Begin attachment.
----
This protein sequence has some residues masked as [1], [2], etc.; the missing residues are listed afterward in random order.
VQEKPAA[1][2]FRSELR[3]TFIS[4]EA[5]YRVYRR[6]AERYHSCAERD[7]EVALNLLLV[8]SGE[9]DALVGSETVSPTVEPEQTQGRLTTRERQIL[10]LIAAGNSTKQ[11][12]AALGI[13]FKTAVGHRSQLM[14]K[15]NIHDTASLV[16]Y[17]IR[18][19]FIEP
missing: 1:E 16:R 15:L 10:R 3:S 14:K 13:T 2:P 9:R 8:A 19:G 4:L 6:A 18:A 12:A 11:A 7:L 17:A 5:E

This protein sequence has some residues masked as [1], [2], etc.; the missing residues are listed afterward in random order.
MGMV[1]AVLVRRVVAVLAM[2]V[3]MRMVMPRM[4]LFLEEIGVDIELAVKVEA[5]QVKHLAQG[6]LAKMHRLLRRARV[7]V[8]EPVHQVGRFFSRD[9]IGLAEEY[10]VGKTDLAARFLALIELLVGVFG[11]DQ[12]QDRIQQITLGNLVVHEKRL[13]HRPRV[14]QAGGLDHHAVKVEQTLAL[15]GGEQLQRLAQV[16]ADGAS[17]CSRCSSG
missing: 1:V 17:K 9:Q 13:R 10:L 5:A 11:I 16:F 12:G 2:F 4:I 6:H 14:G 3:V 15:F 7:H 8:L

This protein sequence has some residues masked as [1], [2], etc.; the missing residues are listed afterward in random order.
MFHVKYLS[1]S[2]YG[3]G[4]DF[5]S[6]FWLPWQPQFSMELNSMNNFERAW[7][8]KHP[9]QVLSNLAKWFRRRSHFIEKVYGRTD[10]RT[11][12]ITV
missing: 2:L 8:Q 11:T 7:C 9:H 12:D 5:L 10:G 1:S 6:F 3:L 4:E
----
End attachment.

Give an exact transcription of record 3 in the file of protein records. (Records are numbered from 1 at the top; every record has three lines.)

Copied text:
This protein sequence has some residues masked as [1], [2], etc.; the missing residues are listed afterward in random order.
MFHVKYLS[1]S[2]YG[3]G[4]DF[5]S[6]FWLPWQPQFSMELNSMNNFERAW[7][8]KHP[9]QVLSNLAKWFRRRSHFIEKVYGRTD[10]RT[11][12]ITV
missing: 2:L 8:Q 11:T 7:C 9:H 12:D 5:L 10:G 1:S 6:F 3:L 4:E